CitationJohnson, James H., Jr.; Joyner, Ann Moss; & Parnell, Allan M. (2005). Minority Exclusion in Small Town America. Poverty and Race, 14(2), 3-4.
AbstractUsing GIS-based spatial analysis and mapping techniques, we have begun to document several pernicious forms of contemporary racial discrimination which are sapping the lifeblood from African American and other minority communities in towns across the United States. Documentation of this type of minority exclusion is typically done by superimposing racial and ethnic composition data onto geo-coded public records pertaining to zoning, water and sewer services, infrastructure, and land-use development plans.
This technique shows a contemporary pattern of discrimination which builds upon a common historical pattern of racial residential segregation and involves the intentional manipulation of zoning and land-use regulations — most often by local White elites. Resembling the apartheid-like conditions that have contributed to the growth of an underclass in U.S. cities, African Americans and other minorities in these towns are denied political involvement in economic development decision-making and access to critical infrastructure resources like sewer services, while their neighborhoods typically are targeted simultaneously for locally unwanted land-uses such as highways and sewage treatment facilities. These discriminatory actions expose African Americans to major public health risks, heighten the incidence of poverty in their neighborhoods, and are a heretofore-unrecognized contributor to Black land loss.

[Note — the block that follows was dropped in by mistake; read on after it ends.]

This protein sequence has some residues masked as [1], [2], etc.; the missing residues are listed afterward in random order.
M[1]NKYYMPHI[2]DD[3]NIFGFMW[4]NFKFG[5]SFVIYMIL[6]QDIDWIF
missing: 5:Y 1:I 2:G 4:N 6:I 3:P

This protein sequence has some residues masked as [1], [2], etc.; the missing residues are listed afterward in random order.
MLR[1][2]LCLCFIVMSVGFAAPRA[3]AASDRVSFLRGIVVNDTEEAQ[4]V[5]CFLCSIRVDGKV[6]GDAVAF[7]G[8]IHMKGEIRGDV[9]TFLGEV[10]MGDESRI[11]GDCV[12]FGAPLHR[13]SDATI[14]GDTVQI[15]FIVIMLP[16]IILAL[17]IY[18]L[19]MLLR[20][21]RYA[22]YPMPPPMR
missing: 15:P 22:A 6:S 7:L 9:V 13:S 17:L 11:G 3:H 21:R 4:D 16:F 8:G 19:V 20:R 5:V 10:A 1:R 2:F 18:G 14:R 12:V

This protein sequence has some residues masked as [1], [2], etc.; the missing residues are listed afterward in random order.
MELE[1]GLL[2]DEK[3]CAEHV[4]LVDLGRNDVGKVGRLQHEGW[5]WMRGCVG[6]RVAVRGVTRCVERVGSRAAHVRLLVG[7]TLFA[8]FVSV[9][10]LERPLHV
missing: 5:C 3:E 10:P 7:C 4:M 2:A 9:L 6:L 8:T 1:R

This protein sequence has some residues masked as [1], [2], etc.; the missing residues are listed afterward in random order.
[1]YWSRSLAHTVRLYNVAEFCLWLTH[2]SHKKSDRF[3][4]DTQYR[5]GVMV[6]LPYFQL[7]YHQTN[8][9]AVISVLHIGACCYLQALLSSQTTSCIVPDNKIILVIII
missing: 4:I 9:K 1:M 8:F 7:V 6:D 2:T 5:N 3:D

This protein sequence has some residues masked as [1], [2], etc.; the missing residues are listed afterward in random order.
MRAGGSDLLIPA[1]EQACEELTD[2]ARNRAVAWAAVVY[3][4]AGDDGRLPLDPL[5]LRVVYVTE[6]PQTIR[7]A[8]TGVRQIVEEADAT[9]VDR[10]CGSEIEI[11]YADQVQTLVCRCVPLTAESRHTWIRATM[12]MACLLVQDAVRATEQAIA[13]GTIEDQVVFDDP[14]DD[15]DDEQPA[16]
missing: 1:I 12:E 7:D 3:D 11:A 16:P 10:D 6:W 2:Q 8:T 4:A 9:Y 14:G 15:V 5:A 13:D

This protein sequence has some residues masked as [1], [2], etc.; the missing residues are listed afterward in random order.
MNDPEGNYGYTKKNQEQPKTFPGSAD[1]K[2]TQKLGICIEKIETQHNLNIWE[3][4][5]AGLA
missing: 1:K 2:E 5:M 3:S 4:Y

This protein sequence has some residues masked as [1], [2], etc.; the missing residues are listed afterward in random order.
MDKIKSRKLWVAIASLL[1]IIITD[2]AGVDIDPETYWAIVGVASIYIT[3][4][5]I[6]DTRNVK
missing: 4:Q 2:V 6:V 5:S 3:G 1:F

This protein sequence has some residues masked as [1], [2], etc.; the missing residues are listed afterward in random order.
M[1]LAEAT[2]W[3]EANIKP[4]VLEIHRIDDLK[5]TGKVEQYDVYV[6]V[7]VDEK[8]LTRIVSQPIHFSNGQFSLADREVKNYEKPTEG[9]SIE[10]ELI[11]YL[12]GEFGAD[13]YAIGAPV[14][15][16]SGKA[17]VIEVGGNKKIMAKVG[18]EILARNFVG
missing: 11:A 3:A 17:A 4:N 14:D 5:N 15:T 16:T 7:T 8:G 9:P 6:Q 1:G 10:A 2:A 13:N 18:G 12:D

We highlight how two specific, and related, mechanisms — annexation and extraterritorial zoning — are being used to create racial apartheid-like conditions in towns throughout the U.S. We conclude with a call for additional research on this topic.
Reference TypeJournal Article
Journal TitlePoverty and Race
Author(s)Johnson, James H., Jr.
Joyner, Ann Moss
Parnell, Allan M.